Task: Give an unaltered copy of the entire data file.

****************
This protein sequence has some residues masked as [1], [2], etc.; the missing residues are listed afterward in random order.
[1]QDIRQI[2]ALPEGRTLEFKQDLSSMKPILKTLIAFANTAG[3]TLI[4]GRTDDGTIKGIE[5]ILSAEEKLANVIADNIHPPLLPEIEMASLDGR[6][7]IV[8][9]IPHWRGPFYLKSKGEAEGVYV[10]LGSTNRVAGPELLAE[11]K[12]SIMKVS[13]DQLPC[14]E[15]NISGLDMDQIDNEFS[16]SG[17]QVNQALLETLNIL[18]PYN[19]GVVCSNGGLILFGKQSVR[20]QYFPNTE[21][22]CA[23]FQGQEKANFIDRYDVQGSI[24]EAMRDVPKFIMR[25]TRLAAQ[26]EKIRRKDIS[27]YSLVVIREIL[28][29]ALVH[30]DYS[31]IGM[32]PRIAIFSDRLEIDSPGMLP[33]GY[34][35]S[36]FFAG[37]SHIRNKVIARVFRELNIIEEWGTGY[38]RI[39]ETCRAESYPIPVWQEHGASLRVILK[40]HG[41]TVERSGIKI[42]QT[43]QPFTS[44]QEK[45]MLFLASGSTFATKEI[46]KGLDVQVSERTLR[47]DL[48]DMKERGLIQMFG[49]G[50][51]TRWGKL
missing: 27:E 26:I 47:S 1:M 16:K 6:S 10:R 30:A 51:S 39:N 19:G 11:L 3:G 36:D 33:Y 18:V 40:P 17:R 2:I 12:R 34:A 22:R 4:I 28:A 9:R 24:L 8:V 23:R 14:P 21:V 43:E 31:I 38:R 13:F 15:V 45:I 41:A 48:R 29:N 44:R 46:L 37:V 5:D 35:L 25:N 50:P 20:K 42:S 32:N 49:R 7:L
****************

This protein sequence has some residues masked as [1], [2], etc.; the missing residues are listed afterward in random order.
[1]QDIRQI[2]ALPEGRTLEFKQDLSSMKPILKTLIAFANTAG[3]TLI[4]GRTDDGTIKGIE[5]ILSAEEKLANVIADNIHPPLLPEIEMASLDGR[6][7]IV[8][9]IPHWRGPFYLKSKGEAEGVYV[10]LGSTNRVAGPELLAE[11]K[12]SIMKVS[13]DQLPC[14]E[15]NISGLDMDQIDNEFS[16]SG[17]QVNQALLETLNIL[18]PYN[19]GVVCSNGGLILFGKQSVR[20]QYFPNTE[21][22]CA[23]FQGQEKANFIDRYDVQGSI[24]EAMRDVPKFIMR[25]TRLAAQ[26]EKIRRKDIS[27]YSLVVIREIL[28][29]ALVH[30]DYS[31]IGM[32]PRIAIFSDRLEIDSPGMLP[33]GY[34][35]S[36]FFAG[37]SHIRNKVIARVFRELNIIEEWGTGY[38]RI[39]ETCRAESYPIPVWQEHGASLRVILK[40]HG[41]TVERSGIKI[42]QT[43]QPFTS[44]QEK[45]MLFLASGSTFATKEI[46]KGLDVQVSERTLR[47]DL[48]DMKERGLIQMFG[49]G[50][51]TRWGKL
missing: 27:E 26:I 47:S 1:M 16:K 6:S 10:R 30:A 51:S 39:N 19:G 11:L 3:G 36:D 33:Y 18:V 40:P 17:R 2:I 12:R 34:A 22:R 4:I 28:A 9:R 24:L 8:V 23:R 14:P 21:V 43:E 31:I 38:R 13:F 15:V 45:I 41:A 48:R 29:N 44:R 46:L 37:V 5:D 35:L 25:N 50:P 20:K 42:S 32:N 49:R 7:L